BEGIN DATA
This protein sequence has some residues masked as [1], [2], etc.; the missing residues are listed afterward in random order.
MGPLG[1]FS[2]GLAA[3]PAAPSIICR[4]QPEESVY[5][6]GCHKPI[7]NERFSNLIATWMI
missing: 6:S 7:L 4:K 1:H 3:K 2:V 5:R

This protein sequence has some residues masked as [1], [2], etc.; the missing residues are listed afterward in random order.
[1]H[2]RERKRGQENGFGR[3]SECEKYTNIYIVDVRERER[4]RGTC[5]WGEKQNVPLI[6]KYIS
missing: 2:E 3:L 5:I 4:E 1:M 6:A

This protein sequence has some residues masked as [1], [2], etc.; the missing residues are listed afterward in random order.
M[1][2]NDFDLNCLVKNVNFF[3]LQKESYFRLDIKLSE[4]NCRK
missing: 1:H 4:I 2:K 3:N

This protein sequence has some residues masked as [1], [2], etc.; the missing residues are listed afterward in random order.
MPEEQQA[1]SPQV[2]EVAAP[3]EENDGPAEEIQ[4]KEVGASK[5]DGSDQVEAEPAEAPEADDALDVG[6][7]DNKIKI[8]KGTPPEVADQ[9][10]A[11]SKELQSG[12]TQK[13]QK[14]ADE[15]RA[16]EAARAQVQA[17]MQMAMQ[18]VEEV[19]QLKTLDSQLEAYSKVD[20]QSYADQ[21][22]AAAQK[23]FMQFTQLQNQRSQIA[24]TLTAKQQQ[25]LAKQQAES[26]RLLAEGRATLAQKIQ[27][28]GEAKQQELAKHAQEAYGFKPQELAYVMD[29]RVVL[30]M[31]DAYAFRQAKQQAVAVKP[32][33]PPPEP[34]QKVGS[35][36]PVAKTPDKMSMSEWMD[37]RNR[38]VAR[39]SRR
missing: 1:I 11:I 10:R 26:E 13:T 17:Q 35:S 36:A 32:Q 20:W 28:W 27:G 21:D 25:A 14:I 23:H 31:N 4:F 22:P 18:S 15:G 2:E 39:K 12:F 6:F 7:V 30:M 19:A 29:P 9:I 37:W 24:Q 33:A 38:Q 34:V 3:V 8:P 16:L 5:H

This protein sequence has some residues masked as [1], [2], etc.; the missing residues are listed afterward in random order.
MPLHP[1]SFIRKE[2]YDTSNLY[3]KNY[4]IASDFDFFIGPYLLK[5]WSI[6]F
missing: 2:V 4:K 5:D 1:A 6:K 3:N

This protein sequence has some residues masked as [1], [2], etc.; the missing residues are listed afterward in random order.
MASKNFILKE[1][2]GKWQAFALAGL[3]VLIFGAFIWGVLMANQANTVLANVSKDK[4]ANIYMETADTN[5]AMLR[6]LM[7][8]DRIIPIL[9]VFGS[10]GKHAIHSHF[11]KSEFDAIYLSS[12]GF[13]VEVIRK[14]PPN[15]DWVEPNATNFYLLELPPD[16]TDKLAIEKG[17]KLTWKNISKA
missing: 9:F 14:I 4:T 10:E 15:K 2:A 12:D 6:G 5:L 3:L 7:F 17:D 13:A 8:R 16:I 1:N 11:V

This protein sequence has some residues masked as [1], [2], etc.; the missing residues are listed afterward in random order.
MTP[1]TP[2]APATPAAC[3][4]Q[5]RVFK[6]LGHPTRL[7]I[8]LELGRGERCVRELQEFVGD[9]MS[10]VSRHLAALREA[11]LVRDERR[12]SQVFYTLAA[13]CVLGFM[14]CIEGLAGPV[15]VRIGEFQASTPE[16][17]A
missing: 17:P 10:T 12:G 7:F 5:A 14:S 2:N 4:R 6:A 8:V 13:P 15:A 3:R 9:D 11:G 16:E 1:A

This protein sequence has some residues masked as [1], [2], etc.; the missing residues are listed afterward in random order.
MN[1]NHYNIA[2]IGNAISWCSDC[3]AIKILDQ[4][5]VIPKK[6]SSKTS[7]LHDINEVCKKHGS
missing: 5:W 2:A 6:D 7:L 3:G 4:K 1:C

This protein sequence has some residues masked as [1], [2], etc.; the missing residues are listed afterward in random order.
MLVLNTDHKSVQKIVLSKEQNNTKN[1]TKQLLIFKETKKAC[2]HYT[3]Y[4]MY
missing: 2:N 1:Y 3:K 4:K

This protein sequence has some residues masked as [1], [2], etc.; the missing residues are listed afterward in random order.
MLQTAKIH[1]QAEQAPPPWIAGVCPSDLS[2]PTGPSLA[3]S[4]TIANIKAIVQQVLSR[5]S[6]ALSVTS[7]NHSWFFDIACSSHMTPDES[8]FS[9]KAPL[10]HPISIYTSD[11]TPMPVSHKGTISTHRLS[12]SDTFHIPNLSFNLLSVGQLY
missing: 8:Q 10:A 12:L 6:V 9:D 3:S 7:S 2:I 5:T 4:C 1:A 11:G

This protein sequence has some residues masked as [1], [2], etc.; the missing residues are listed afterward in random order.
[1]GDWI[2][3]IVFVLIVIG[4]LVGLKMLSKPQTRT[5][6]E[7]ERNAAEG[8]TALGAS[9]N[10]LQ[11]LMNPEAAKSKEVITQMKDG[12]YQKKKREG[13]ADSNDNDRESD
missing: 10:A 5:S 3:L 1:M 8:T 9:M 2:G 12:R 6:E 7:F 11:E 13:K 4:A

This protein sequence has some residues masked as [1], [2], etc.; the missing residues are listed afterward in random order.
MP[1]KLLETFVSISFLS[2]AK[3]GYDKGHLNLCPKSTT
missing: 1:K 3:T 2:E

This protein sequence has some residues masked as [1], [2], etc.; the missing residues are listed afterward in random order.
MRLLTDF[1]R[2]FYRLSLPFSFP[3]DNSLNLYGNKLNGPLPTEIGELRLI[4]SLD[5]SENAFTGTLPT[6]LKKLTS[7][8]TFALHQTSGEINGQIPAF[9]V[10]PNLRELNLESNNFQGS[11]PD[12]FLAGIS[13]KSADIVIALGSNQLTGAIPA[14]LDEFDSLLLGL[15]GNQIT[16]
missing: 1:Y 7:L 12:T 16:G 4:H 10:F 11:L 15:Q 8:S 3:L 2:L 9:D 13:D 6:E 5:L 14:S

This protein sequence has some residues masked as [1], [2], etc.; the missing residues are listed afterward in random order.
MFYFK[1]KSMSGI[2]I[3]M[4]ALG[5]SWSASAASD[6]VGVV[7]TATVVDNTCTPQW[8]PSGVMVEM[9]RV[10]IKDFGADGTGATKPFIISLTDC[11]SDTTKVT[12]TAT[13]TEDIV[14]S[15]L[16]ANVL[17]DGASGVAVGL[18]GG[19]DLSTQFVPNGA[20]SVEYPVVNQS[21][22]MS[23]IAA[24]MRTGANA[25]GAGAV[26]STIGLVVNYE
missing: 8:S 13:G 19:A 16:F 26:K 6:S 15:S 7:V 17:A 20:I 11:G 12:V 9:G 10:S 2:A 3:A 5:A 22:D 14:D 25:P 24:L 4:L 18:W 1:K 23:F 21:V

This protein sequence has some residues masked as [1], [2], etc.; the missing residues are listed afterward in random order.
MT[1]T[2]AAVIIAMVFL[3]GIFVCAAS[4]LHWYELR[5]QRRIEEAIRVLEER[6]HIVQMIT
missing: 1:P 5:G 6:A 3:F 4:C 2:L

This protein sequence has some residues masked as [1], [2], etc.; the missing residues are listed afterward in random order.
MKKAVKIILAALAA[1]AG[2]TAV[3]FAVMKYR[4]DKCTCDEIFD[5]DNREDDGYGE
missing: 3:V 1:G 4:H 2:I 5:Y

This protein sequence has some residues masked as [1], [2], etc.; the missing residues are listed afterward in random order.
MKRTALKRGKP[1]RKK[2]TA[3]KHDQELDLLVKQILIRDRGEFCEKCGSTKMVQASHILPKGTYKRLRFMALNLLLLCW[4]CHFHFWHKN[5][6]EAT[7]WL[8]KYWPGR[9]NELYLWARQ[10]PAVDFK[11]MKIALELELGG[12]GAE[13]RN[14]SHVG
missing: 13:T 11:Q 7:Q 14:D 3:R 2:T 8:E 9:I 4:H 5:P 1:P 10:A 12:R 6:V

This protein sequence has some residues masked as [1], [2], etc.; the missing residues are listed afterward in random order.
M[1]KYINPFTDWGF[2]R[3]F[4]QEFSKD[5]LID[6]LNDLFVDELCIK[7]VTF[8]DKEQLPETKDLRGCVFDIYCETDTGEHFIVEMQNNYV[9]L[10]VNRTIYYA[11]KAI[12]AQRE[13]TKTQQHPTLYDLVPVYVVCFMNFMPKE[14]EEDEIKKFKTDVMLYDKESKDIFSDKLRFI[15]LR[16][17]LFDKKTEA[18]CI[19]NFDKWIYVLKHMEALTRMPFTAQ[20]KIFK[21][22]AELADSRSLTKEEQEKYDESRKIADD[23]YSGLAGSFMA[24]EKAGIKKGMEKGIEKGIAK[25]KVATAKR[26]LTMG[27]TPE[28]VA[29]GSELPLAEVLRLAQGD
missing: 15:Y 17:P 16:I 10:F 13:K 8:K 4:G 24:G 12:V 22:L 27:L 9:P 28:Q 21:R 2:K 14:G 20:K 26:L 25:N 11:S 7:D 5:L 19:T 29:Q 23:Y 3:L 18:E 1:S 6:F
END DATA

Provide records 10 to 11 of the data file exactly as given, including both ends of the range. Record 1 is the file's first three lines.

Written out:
This protein sequence has some residues masked as [1], [2], etc.; the missing residues are listed afterward in random order.
MLQTAKIH[1]QAEQAPPPWIAGVCPSDLS[2]PTGPSLA[3]S[4]TIANIKAIVQQVLSR[5]S[6]ALSVTS[7]NHSWFFDIACSSHMTPDES[8]FS[9]KAPL[10]HPISIYTSD[11]TPMPVSHKGTISTHRLS[12]SDTFHIPNLSFNLLSVGQLY
missing: 8:Q 10:A 12:L 6:V 9:D 3:S 7:S 2:I 5:T 4:C 1:A 11:G

This protein sequence has some residues masked as [1], [2], etc.; the missing residues are listed afterward in random order.
[1]GDWI[2][3]IVFVLIVIG[4]LVGLKMLSKPQTRT[5][6]E[7]ERNAAEG[8]TALGAS[9]N[10]LQ[11]LMNPEAAKSKEVITQMKDG[12]YQKKKREG[13]ADSNDNDRESD
missing: 10:A 5:S 3:L 1:M 8:T 9:M 2:G 12:R 6:E 7:F 11:E 13:K 4:A